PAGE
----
People's experience of seeing friends or family with sickle cell disorders sometimes made them fearful of having a child with the condition. One mother felt it would be better for a couple who are both carriers to separate rather than have a child who would be in a lot of pain like her friend's son.

 

She has a friend with a son with sickle cell anaemia. It's better to separate if both parents are...

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She has a friend with a son with sickle cell anaemia. It's better to separate if both parents are...

Age at interview: 31
Sex: Female
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English translation:

If it's possible - I know it's a difficult decision - but if it's possible it's better to separate. That's what I think, to give our children a better life. Because it's painful to see a child, to live with a child, in fact to watch your child suffer every day. Like I was saying about my friend, I see all the time, as soon as the child is there, you have to keep asking, 'Are you feeling ill? What's wrong?' Is it your chest? Is it...?' It's not easy, it's a difficult experience. Sometimes they even have to sleep in separate bedrooms, because one child is ill all the time and his brother is traumatised, his brother can't sleep at night when the other one is crying, so mum and dad have to sleep in separate rooms. Dad sleeps with the older one, and mum sleeps with the one who's ill. It doesn't create harmony, so it's not a good atmosphere in the family.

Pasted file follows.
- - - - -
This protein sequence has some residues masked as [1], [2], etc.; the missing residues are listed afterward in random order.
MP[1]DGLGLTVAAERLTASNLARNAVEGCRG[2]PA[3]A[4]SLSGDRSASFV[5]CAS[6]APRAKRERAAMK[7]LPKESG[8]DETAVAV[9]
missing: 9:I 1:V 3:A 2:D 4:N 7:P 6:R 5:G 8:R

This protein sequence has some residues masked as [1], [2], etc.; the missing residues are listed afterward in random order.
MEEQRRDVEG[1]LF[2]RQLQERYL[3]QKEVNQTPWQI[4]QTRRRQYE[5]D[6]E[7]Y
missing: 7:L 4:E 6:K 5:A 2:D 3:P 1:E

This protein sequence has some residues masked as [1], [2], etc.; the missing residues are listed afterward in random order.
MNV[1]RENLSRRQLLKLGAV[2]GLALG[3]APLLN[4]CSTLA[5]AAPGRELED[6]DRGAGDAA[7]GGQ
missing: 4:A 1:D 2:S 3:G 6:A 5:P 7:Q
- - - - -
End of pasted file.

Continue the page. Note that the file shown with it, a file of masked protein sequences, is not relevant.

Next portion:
So if it's possible, it's better to separate and for everyone to take precautions. That's to say, as soon as you find someone to go out with, you should ask him to get tested before you go any further. If I'd known I was AS [sickle cell carrier] before I got married, I would have made my husband have the test, even before we got married. You need to know.

French original: